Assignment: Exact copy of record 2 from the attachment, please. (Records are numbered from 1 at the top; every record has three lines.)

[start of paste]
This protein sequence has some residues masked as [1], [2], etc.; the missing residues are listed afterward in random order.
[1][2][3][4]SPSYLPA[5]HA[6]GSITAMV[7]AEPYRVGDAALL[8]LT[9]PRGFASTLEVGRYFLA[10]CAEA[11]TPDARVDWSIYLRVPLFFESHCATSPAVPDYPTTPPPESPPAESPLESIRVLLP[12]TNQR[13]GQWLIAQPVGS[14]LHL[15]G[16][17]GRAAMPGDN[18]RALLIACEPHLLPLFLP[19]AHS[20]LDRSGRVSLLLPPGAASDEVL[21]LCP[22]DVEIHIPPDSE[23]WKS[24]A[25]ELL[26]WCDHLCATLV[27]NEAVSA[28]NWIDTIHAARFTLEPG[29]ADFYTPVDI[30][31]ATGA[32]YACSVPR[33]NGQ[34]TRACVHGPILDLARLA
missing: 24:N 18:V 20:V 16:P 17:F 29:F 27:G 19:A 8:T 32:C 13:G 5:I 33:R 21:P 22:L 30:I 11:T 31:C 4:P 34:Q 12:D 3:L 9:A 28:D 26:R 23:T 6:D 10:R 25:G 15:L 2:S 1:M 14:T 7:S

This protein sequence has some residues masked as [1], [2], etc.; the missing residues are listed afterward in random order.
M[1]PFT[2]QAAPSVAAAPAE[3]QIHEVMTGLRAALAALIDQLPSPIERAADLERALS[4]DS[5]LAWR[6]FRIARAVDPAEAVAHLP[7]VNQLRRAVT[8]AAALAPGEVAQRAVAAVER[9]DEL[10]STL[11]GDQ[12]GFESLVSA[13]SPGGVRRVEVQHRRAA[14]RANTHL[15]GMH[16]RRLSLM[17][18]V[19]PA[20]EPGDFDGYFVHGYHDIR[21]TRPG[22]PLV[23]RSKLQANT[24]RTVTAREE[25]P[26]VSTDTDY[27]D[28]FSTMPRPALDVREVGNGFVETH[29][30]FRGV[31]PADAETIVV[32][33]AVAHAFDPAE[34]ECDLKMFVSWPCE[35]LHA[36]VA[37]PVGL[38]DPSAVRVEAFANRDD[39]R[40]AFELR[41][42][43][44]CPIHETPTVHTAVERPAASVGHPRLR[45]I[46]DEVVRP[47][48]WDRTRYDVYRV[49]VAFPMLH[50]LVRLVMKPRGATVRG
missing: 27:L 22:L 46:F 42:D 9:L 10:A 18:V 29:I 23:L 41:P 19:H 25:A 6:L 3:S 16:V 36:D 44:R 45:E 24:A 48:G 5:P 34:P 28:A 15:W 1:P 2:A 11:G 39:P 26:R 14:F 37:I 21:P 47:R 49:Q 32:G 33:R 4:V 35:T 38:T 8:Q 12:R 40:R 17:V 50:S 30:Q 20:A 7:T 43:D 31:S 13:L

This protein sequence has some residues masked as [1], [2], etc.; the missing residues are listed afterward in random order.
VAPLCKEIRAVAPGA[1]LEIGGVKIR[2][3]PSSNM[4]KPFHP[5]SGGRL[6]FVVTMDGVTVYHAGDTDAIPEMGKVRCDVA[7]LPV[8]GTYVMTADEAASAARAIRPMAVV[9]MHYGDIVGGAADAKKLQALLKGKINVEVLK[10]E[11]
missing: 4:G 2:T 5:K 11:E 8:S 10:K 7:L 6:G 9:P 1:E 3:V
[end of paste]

This protein sequence has some residues masked as [1], [2], etc.; the missing residues are listed afterward in random order.
M[1]PFT[2]QAAPSVAAAPAE[3]QIHEVMTGLRAALAALIDQLPSPIERAADLERALS[4]DS[5]LAWR[6]FRIARAVDPAEAVAHLP[7]VNQLRRAVT[8]AAALAPGEVAQRAVAAVER[9]DEL[10]STL[11]GDQ[12]GFESLVSA[13]SPGGVRRVEVQHRRAA[14]RANTHL[15]GMH[16]RRLSLM[17][18]V[19]PA[20]EPGDFDGYFVHGYHDIR[21]TRPG[22]PLV[23]RSKLQANT[24]RTVTAREE[25]P[26]VSTDTDY[27]D[28]FSTMPRPALDVREVGNGFVETH[29][30]FRGV[31]PADAETIVV[32][33]AVAHAFDPAE[34]ECDLKMFVSWPCE[35]LHA[36]VA[37]PVGL[38]DPSAVRVEAFANRDD[39]R[40]AFELR[41][42][43][44]CPIHETPTVHTAVERPAASVGHPRLR[45]I[46]DEVVRP[47][48]WDRTRYDVYRV[49]VAFPMLH[50]LVRLVMKPRGATVRG
missing: 27:L 22:L 46:F 42:D 9:L 10:A 18:V 29:I 23:L 41:P 19:H 25:A 6:L 3:S 16:V 36:D 44:R 45:E 24:A 48:G 5:P 34:P 28:A 15:W 1:P 2:A 11:G 39:P 26:R 14:F 37:I 21:P 47:R 49:Q 32:G 33:R 4:V 35:T 38:T 8:Q 12:R 40:R 17:V 50:S 30:Q 20:A 7:T 43:D 31:S 13:L